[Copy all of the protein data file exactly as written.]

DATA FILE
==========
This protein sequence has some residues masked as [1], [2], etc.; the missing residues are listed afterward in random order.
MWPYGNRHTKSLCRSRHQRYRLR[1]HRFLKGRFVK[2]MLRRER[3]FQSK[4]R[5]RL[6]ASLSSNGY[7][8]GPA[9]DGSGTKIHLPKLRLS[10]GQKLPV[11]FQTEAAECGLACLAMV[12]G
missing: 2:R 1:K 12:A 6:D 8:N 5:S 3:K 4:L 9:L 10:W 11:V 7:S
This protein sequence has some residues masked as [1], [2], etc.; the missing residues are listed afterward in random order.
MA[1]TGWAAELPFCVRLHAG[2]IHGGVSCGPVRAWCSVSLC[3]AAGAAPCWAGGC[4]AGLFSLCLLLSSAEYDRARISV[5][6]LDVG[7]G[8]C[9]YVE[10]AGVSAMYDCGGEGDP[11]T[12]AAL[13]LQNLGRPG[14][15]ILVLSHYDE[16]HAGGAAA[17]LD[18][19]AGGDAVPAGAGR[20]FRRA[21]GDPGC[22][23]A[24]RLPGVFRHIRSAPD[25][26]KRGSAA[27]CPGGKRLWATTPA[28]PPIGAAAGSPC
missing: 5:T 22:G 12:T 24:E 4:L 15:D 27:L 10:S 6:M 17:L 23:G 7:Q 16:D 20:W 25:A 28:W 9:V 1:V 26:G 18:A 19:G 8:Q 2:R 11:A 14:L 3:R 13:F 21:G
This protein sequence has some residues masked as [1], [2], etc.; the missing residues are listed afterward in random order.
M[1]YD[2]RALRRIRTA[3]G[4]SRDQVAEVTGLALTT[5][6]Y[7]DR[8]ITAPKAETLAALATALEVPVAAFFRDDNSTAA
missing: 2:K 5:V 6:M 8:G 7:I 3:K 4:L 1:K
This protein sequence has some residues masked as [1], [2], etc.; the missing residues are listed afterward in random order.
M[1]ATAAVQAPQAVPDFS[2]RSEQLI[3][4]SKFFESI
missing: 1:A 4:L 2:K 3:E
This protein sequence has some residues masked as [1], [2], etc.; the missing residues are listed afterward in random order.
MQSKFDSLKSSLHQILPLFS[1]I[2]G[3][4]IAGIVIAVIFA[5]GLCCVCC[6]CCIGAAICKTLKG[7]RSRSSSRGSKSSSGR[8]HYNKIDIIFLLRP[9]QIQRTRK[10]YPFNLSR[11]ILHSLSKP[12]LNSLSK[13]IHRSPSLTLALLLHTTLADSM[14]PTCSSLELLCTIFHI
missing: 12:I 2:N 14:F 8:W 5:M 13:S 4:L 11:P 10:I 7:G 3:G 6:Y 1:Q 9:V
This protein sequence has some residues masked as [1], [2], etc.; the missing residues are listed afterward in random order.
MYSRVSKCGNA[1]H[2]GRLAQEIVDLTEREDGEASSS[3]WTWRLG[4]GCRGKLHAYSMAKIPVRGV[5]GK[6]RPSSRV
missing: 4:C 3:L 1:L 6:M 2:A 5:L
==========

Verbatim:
This protein sequence has some residues masked as [1], [2], etc.; the missing residues are listed afterward in random order.
MWPYGNRHTKSLCRSRHQRYRLR[1]HRFLKGRFVK[2]MLRRER[3]FQSK[4]R[5]RL[6]ASLSSNGY[7][8]GPA[9]DGSGTKIHLPKLRLS[10]GQKLPV[11]FQTEAAECGLACLAMV[12]G
missing: 2:R 1:K 12:A 6:D 8:N 5:S 3:K 4:L 9:L 10:W 11:V 7:S
This protein sequence has some residues masked as [1], [2], etc.; the missing residues are listed afterward in random order.
MA[1]TGWAAELPFCVRLHAG[2]IHGGVSCGPVRAWCSVSLC[3]AAGAAPCWAGGC[4]AGLFSLCLLLSSAEYDRARISV[5][6]LDVG[7]G[8]C[9]YVE[10]AGVSAMYDCGGEGDP[11]T[12]AAL[13]LQNLGRPG[14][15]ILVLSHYDE[16]HAGGAAA[17]LD[18][19]AGGDAVPAGAGR[20]FRRA[21]GDPGC[22][23]A[24]RLPGVFRHIRSAPD[25][26]KRGSAA[27]CPGGKRLWATTPA[28]PPIGAAAGSPC
missing: 5:T 22:G 12:T 24:E 4:L 15:D 27:L 10:S 6:M 17:L 23:G 7:Q 16:D 20:W 25:A 28:W 9:V 1:V 26:G 18:A 19:G 8:Q 2:R 11:A 14:L 3:R 13:F 21:G
This protein sequence has some residues masked as [1], [2], etc.; the missing residues are listed afterward in random order.
M[1]YD[2]RALRRIRTA[3]G[4]SRDQVAEVTGLALTT[5][6]Y[7]DR[8]ITAPKAETLAALATALEVPVAAFFRDDNSTAA
missing: 2:K 5:V 6:M 8:G 7:I 3:K 4:L 1:K
This protein sequence has some residues masked as [1], [2], etc.; the missing residues are listed afterward in random order.
M[1]ATAAVQAPQAVPDFS[2]RSEQLI[3][4]SKFFESI
missing: 1:A 4:L 2:K 3:E
This protein sequence has some residues masked as [1], [2], etc.; the missing residues are listed afterward in random order.
MQSKFDSLKSSLHQILPLFS[1]I[2]G[3][4]IAGIVIAVIFA[5]GLCCVCC[6]CCIGAAICKTLKG[7]RSRSSSRGSKSSSGR[8]HYNKIDIIFLLRP[9]QIQRTRK[10]YPFNLSR[11]ILHSLSKP[12]LNSLSK[13]IHRSPSLTLALLLHTTLADSM[14]PTCSSLELLCTIFHI
missing: 12:I 2:N 14:F 8:W 5:M 13:S 4:L 11:P 10:I 7:G 3:G 6:Y 1:Q 9:V
This protein sequence has some residues masked as [1], [2], etc.; the missing residues are listed afterward in random order.
MYSRVSKCGNA[1]H[2]GRLAQEIVDLTEREDGEASSS[3]WTWRLG[4]GCRGKLHAYSMAKIPVRGV[5]GK[6]RPSSRV
missing: 4:C 3:L 1:L 6:M 2:A 5:L